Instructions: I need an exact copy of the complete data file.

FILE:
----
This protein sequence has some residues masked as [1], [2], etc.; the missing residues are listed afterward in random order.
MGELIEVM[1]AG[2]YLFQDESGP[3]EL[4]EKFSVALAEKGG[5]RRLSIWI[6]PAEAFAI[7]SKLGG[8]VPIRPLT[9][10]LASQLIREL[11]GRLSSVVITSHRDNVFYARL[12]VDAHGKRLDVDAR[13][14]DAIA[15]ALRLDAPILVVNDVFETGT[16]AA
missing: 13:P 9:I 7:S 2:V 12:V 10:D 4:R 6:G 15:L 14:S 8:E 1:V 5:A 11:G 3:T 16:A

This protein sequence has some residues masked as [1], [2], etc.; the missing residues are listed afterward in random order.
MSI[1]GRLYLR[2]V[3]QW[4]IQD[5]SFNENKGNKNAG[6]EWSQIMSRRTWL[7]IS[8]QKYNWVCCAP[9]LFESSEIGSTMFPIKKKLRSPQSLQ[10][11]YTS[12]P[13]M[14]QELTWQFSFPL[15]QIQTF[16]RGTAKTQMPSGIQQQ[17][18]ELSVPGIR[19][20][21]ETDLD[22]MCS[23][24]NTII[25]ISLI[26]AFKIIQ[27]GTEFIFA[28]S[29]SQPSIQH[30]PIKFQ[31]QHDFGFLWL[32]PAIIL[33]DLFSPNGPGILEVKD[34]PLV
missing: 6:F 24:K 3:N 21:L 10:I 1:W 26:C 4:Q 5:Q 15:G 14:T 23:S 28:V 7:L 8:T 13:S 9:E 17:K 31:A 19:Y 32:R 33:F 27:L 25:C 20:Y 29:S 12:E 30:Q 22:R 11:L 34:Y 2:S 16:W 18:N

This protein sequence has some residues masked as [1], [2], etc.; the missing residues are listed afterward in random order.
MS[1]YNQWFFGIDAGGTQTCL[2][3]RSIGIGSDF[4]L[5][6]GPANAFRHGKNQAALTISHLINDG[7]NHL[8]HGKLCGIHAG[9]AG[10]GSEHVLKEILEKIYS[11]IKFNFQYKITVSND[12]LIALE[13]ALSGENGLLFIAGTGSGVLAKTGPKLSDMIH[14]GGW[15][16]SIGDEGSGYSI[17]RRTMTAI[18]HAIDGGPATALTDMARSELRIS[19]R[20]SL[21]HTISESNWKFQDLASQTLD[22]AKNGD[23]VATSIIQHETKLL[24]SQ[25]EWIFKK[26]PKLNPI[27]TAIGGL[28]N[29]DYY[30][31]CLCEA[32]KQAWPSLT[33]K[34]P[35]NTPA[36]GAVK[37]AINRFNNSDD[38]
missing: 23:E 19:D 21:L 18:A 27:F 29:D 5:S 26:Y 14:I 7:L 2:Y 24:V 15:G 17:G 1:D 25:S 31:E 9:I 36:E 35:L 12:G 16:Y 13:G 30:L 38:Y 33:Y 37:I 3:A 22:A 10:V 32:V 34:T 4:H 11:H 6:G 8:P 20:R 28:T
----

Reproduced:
This protein sequence has some residues masked as [1], [2], etc.; the missing residues are listed afterward in random order.
MGELIEVM[1]AG[2]YLFQDESGP[3]EL[4]EKFSVALAEKGG[5]RRLSIWI[6]PAEAFAI[7]SKLGG[8]VPIRPLT[9][10]LASQLIREL[11]GRLSSVVITSHRDNVFYARL[12]VDAHGKRLDVDAR[13][14]DAIA[15]ALRLDAPILVVNDVFETGT[16]AA
missing: 13:P 9:I 7:S 2:V 12:V 10:D 4:R 6:G 15:L 14:S 8:E 1:V 5:A 11:G 3:T 16:A

This protein sequence has some residues masked as [1], [2], etc.; the missing residues are listed afterward in random order.
MSI[1]GRLYLR[2]V[3]QW[4]IQD[5]SFNENKGNKNAG[6]EWSQIMSRRTWL[7]IS[8]QKYNWVCCAP[9]LFESSEIGSTMFPIKKKLRSPQSLQ[10][11]YTS[12]P[13]M[14]QELTWQFSFPL[15]QIQTF[16]RGTAKTQMPSGIQQQ[17][18]ELSVPGIR[19][20][21]ETDLD[22]MCS[23][24]NTII[25]ISLI[26]AFKIIQ[27]GTEFIFA[28]S[29]SQPSIQH[30]PIKFQ[31]QHDFGFLWL[32]PAIIL[33]DLFSPNGPGILEVKD[34]PLV
missing: 6:F 24:K 3:N 21:L 10:I 1:W 26:C 4:Q 5:Q 15:G 14:T 23:S 28:V 7:L 8:T 13:S 9:E 17:K 31:A 19:Y 32:R 33:F 27:L 25:C 20:Y 29:S 12:E 30:Q 22:R 11:L 34:Y 2:S 16:W 18:N

This protein sequence has some residues masked as [1], [2], etc.; the missing residues are listed afterward in random order.
MS[1]YNQWFFGIDAGGTQTCL[2][3]RSIGIGSDF[4]L[5][6]GPANAFRHGKNQAALTISHLINDG[7]NHL[8]HGKLCGIHAG[9]AG[10]GSEHVLKEILEKIYS[11]IKFNFQYKITVSND[12]LIALE[13]ALSGENGLLFIAGTGSGVLAKTGPKLSDMIH[14]GGW[15][16]SIGDEGSGYSI[17]RRTMTAI[18]HAIDGGPATALTDMARSELRIS[19]R[20]SL[21]HTISESNWKFQDLASQTLD[22]AKNGD[23]VATSIIQHETKLL[24]SQ[25]EWIFKK[26]PKLNPI[27]TAIGGL[28]N[29]DYY[30][31]CLCEA[32]KQAWPSLT[33]K[34]P[35]NTPA[36]GAVK[37]AINRFNNSDD[38]
missing: 23:E 19:D 21:L 18:A 27:F 29:D 5:S 26:Y 14:I 7:L 2:Y 24:V 15:G 17:G 1:D 25:S 31:E 9:I 36:E 35:L 12:G 16:Y 13:G 30:L 38:Y 33:Y 37:I 3:A 22:A 10:V 32:V 34:T 4:H 11:H 6:G 8:P 20:R 28:T